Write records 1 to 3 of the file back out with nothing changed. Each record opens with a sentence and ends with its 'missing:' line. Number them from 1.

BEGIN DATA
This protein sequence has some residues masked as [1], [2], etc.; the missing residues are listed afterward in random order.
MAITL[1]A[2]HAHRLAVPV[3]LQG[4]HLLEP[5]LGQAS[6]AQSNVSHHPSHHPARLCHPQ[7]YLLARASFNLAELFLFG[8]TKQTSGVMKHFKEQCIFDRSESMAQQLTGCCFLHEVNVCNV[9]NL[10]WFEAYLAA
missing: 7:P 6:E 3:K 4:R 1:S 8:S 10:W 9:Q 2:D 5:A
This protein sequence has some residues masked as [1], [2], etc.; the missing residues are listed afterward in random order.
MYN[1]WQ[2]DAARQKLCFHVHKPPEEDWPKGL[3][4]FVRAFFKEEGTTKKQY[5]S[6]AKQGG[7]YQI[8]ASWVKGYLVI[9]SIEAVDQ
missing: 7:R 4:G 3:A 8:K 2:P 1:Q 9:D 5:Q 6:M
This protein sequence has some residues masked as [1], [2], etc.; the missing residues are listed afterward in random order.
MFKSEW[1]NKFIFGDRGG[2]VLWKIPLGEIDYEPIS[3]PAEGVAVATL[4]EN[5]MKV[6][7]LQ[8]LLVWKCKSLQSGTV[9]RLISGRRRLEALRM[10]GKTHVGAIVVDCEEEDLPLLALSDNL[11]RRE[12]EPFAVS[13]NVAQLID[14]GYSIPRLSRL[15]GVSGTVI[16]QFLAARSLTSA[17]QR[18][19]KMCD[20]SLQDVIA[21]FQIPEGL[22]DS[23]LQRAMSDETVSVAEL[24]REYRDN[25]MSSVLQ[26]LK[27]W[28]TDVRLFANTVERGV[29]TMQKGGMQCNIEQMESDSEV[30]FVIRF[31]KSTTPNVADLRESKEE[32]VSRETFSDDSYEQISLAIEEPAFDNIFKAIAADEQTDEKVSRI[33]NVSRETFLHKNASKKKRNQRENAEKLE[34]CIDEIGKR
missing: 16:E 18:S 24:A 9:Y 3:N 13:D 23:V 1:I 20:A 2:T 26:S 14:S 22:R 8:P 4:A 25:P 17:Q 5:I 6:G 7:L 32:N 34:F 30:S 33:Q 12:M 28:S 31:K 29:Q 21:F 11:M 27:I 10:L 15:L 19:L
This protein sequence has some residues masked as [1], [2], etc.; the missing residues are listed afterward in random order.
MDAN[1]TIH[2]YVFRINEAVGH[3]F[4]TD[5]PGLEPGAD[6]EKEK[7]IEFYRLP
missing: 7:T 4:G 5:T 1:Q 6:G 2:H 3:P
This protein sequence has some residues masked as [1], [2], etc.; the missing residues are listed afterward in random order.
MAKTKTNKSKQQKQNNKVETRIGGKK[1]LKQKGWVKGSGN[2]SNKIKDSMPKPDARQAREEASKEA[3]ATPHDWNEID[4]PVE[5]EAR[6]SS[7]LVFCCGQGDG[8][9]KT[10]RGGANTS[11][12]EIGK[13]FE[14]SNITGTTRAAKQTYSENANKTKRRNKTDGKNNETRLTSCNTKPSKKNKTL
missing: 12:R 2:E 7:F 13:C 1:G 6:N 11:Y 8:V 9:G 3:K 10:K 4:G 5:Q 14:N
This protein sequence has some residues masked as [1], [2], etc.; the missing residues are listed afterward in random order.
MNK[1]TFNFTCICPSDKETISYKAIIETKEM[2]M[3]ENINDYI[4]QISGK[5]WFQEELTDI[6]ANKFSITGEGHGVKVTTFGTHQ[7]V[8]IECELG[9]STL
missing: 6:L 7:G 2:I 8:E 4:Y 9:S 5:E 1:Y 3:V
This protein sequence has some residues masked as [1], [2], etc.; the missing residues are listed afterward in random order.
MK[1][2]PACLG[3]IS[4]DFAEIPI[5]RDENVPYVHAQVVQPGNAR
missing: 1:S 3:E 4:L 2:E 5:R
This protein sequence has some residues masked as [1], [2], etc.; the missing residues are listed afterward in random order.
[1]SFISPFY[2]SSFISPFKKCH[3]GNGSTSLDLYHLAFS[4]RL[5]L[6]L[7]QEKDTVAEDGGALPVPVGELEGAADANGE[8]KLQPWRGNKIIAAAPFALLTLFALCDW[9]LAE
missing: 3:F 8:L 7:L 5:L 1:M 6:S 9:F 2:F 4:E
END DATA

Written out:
This protein sequence has some residues masked as [1], [2], etc.; the missing residues are listed afterward in random order.
MAITL[1]A[2]HAHRLAVPV[3]LQG[4]HLLEP[5]LGQAS[6]AQSNVSHHPSHHPARLCHPQ[7]YLLARASFNLAELFLFG[8]TKQTSGVMKHFKEQCIFDRSESMAQQLTGCCFLHEVNVCNV[9]NL[10]WFEAYLAA
missing: 7:P 6:E 3:K 4:R 1:S 8:S 10:W 9:Q 2:D 5:A
This protein sequence has some residues masked as [1], [2], etc.; the missing residues are listed afterward in random order.
MYN[1]WQ[2]DAARQKLCFHVHKPPEEDWPKGL[3][4]FVRAFFKEEGTTKKQY[5]S[6]AKQGG[7]YQI[8]ASWVKGYLVI[9]SIEAVDQ
missing: 7:R 4:G 3:A 8:K 2:P 1:Q 9:D 5:Q 6:M
This protein sequence has some residues masked as [1], [2], etc.; the missing residues are listed afterward in random order.
MFKSEW[1]NKFIFGDRGG[2]VLWKIPLGEIDYEPIS[3]PAEGVAVATL[4]EN[5]MKV[6][7]LQ[8]LLVWKCKSLQSGTV[9]RLISGRRRLEALRM[10]GKTHVGAIVVDCEEEDLPLLALSDNL[11]RRE[12]EPFAVS[13]NVAQLID[14]GYSIPRLSRL[15]GVSGTVI[16]QFLAARSLTSA[17]QR[18][19]KMCD[20]SLQDVIA[21]FQIPEGL[22]DS[23]LQRAMSDETVSVAEL[24]REYRDN[25]MSSVLQ[26]LK[27]W[28]TDVRLFANTVERGV[29]TMQKGGMQCNIEQMESDSEV[30]FVIRF[31]KSTTPNVADLRESKEE[32]VSRETFSDDSYEQISLAIEEPAFDNIFKAIAADEQTDEKVSRI[33]NVSRETFLHKNASKKKRNQRENAEKLE[34]CIDEIGKR
missing: 16:E 18:S 24:A 9:Y 3:N 13:D 23:V 1:I 20:A 2:T 26:S 14:S 22:R 8:P 4:A 25:P 17:Q 5:I 6:G 7:L 32:N 34:F 30:S 33:Q 12:M 28:S 31:K 29:Q 21:F 11:M 27:I 10:L 15:L 19:L